6. Exercise Your Body to Exercise Your Brain
Physical exercise is great brain exercise too. By moving your body, your brain has to learn new muscle skills, estimate distance and practice balance. Choose a variety of exercises to challenge your brain.
I have no comment here apart from encouraging you to come and join Fit 4 Life!
7. Read Something Different
Books are portable, free from libraries and filled with infinite interesting characters, information and facts. Branch out from familiar reading topics. If you usually read history books, try a contemporary novel. Read foreign authors, the classics and random books. Not only will your brain get a workout by imagining different time periods, cultures and peoples, you will also have interesting stories to tell about your reading, what it makes you think of and the connections you draw between modern life and the words.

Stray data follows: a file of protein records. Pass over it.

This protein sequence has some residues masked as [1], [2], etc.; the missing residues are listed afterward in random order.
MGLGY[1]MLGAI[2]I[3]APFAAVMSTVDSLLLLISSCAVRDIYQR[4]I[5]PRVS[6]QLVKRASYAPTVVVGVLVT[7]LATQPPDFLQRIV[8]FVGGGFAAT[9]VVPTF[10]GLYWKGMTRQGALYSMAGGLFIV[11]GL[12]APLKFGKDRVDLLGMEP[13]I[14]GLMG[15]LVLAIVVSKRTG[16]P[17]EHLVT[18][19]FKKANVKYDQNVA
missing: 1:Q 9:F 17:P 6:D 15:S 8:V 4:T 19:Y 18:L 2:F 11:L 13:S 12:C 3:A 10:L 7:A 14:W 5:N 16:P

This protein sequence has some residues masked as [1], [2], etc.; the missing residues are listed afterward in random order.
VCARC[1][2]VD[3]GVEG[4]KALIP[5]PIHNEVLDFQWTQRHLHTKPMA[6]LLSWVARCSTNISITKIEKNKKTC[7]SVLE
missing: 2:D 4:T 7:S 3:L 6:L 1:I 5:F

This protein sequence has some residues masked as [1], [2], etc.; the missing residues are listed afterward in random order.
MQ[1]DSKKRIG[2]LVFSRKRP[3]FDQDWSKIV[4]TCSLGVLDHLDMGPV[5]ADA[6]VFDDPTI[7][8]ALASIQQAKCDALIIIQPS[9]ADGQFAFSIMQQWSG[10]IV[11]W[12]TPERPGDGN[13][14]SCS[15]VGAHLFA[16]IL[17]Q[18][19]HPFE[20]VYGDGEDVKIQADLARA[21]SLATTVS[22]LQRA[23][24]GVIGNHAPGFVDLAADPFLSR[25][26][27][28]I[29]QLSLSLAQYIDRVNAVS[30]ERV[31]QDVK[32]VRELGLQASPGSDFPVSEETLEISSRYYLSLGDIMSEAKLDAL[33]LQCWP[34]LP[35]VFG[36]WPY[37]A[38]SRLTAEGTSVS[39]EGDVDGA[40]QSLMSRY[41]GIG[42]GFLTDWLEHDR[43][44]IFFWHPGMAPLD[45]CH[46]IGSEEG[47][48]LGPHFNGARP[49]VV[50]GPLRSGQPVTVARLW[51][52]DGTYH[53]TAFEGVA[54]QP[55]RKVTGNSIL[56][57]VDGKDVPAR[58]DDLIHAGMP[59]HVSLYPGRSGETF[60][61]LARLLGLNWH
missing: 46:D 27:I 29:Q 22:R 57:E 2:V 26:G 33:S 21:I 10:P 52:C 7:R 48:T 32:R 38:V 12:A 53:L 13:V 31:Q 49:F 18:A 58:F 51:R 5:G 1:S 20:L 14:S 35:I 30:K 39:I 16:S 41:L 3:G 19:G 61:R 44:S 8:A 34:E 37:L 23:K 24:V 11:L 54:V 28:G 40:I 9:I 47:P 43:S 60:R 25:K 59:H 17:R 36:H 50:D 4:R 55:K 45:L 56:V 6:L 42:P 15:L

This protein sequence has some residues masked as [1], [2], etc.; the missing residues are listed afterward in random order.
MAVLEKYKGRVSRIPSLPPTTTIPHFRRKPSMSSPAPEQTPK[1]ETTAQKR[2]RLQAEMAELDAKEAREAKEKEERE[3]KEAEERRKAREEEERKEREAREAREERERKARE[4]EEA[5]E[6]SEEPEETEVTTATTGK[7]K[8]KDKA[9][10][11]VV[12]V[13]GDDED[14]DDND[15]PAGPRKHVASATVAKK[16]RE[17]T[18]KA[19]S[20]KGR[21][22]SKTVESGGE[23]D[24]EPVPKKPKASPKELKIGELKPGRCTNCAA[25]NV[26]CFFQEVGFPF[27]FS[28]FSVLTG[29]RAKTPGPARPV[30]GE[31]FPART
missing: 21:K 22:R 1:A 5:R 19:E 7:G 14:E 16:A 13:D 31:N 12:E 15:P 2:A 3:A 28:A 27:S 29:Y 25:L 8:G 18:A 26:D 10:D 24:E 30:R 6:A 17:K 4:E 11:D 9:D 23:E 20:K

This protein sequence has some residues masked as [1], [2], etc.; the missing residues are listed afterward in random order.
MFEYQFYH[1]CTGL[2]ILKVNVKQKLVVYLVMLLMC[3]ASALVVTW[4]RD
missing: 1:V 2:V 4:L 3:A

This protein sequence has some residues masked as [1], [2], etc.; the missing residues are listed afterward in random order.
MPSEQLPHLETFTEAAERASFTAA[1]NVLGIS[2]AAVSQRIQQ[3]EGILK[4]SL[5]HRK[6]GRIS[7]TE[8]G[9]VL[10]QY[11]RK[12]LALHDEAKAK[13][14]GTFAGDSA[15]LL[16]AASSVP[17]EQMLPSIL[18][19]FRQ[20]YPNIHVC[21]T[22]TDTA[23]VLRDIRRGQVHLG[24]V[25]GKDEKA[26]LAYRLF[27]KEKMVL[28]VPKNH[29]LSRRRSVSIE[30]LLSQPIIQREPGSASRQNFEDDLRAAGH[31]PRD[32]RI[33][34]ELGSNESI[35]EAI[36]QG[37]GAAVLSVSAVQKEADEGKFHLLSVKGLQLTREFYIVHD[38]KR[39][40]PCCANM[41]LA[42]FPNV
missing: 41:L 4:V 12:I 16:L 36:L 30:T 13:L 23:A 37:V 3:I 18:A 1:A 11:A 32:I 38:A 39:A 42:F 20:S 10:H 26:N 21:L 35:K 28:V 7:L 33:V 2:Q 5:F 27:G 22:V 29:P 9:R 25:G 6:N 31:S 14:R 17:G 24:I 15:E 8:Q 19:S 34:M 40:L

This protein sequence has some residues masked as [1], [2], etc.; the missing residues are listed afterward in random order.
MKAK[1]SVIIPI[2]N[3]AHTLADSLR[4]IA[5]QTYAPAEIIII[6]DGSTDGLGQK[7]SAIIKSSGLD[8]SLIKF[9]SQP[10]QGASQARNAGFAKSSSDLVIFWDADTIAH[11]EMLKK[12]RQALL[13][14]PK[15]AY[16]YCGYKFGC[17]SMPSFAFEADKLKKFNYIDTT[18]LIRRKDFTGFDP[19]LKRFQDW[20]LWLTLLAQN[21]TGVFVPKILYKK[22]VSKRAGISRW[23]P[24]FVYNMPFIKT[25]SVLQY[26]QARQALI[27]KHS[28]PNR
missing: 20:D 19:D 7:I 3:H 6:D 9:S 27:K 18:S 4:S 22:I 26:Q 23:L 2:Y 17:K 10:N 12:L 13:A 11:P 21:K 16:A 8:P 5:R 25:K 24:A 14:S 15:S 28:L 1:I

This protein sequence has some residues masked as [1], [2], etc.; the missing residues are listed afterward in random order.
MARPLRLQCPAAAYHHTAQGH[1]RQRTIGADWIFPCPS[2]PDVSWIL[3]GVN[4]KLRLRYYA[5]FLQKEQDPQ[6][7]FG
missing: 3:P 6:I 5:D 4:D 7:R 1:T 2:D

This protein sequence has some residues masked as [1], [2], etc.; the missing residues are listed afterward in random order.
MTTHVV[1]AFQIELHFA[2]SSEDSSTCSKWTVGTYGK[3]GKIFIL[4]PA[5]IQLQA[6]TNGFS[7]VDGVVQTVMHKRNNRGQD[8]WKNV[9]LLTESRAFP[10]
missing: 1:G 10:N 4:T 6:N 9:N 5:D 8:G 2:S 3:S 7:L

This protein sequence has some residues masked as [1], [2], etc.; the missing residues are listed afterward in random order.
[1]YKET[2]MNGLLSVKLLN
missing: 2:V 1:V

Following on from point six about TV, the title of this one should be probably be shortened to say, ‘Read Something’! Reading is a dying discipline and the world will be the poorer for it. Ask ten people under the age of 25 what they are reading (apart from the compulsory reading of their school text books) and eight of them will tell you that they don’t read anything! This is a tragedy, as one of the greatest actions humans can participate in is reading. Of course I am promoting the reading of quality and/or educational literature – not the reading of trashy novels or that sort of thing. I love to read and I always have between 6 to 10 different books on the go at any one time. (I have them lying all around the house and even at work, and whenever I have a few spare moments or am eating a meal I usually pick one of the books up and keep reading). It’s a sad fact that when I left school at age 17 for the next eight years until around age 25 I didn’t read much at all – apart from bodybuilding magazines! However, I have more than made up for it in the last 20 years, and now own an extensive library of books in a multitude of literary genres including history, biography, philosophy, Christianity and religion, finance and investing etc.